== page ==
If he had accepted General Butler's offer on the 13th August, or had asked to have it modified as to going by the first boat, he would have been in custody only fifteen days.

We think General Butler had good cause for arresting the claimant, and that it was his own fault that his imprisonment was prolonged beyond fifteen days.

The claim is disallowed.
The commissioner for France filed a dissenting opinion, as follows:

I cannot bring my mind to a concurrence with my colleague in disallowing this claim. In my view of the case the action in the premises of General Butler, the commanding general of the Federal forces at New Orleans, was arbitrary and illegal. The arrest and inprisonment of the claimant in close prisons, situated in unhealthy localities, for the period of one hundred aud ten days, without a trial, was not only out of proportion to any offense disclosed in the record, but was a violation of the law of nations and of the rights of a French citizen who was at the time under the safeguard of a flag of truce.

The failure of the defendant Government to produce General Butler as a witness, and the non-introduction of the so-called treasonable correspondence, is, in my opin

ion, strong proof that there was no sufficient evidence to justify the harsh treatment to which claimant was subjected at the hands of the Federal military commander.

The principle upon which I rest my dissent in this case has been indicated and sanctioned by the jurisprudence of the Commission in the Le More arrest and imprisonment cases. Under the circumstances the claimant is entitled to an award of $10,000.

EUGENE ROCHEREAU 1. THE UNITED STATES, No. 220.

The memorialist was a member of the commercial firm of Eugene Rochereau & Co., composed of Eugene Rochereau, Albin Rochereau, and William T. Hepp. Their business was at New Orleans, where the two junior members resided, and who were charged with the manage. ment of the business of the firm. Eugene Rochereau resided in France, and he was not engaged personally in the affairs of the company.

In the month of March, 1862, the authorities of the city of New Orleans adopted an ordinance by which the mayor was authorized to issue bonds of the city to the amount of $1,000,000. The object for which the bonds were issued was stated in the preamble, in these words:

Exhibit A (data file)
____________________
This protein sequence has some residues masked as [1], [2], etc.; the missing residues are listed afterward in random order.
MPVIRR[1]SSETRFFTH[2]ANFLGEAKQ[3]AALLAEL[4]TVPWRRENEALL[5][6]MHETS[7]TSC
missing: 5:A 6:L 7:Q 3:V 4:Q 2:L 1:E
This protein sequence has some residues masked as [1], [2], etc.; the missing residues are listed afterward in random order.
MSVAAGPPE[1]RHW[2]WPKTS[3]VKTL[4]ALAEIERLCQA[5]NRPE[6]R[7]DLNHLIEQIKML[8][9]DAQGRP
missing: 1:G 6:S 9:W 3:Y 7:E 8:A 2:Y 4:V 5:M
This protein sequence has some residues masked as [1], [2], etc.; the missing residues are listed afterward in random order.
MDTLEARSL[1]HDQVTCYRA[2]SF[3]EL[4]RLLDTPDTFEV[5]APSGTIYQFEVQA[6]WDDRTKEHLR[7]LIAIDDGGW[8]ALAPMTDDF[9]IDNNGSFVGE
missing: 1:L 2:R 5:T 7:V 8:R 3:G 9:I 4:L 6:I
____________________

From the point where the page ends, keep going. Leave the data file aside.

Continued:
Whereas the safety of the city of New Orleans being imperilled by the existence of the war now raging, and the presence of our enemies at the approaches of the city renders it of the greatest importance to the vital interest of the city, not only to the city but to the whole Southern Confederacy, that immediate and ample meaus should be placed at the disposition of the public authorities to repel invasion, and for the prompt and efficient defense of the city of New Orleans and its approaches: Be it therefore Resolred, &c.

Of these bonds the banking house of Abat, Generes & Co., of the city of New Orleans, purchased the sum of $210,000, and the firm of Engene Rochereau & Co. purchased of Abat, Generes & Co. bonds of the nominal value of $20,000.

After the capture of the city by the forces of the United States an order was issued by General Butler, by which all the purchasers of the bonds so issued by the city of New Orleans were required to pay an assessment of 25 per cent. This assessment was levied in August, 1862. Again in August, 1863, a like assessment was levied by General Banks. The assessment was first imposed upon the house of Abat, Generes & Co., and, subsequently, by an order of General Butler, Rochereau & Co. were required to pay over to Abet, Generes & Co. the sum so assessed, and it was then paid by the last-named house to the military authorities, and used for the support of the destitute inhabitants of the city of New Orleans.

It was contended by the counsel for the French Republic that the as. sessment made by General Butler was arbitrary in its nature, contrary to the rules of international law, and, having been imposed by the mili. tary authorities of the United States, the sufferers were entitled to compensation under the first article of the treaty.

On the part of the United States it was contended that the purchase by Rochereau & Co. was an act by which aid and comfort were given to the enemies of the United States within the period mentioned in the treaty.

Two points were made specifically by the counsel for the claimants, namely, that the purchase of the bonds under the circumstances—Ro. chereau & Co. not having been the original subscribers—could not be treated as an act of aid and comfort to the enemies of the United States;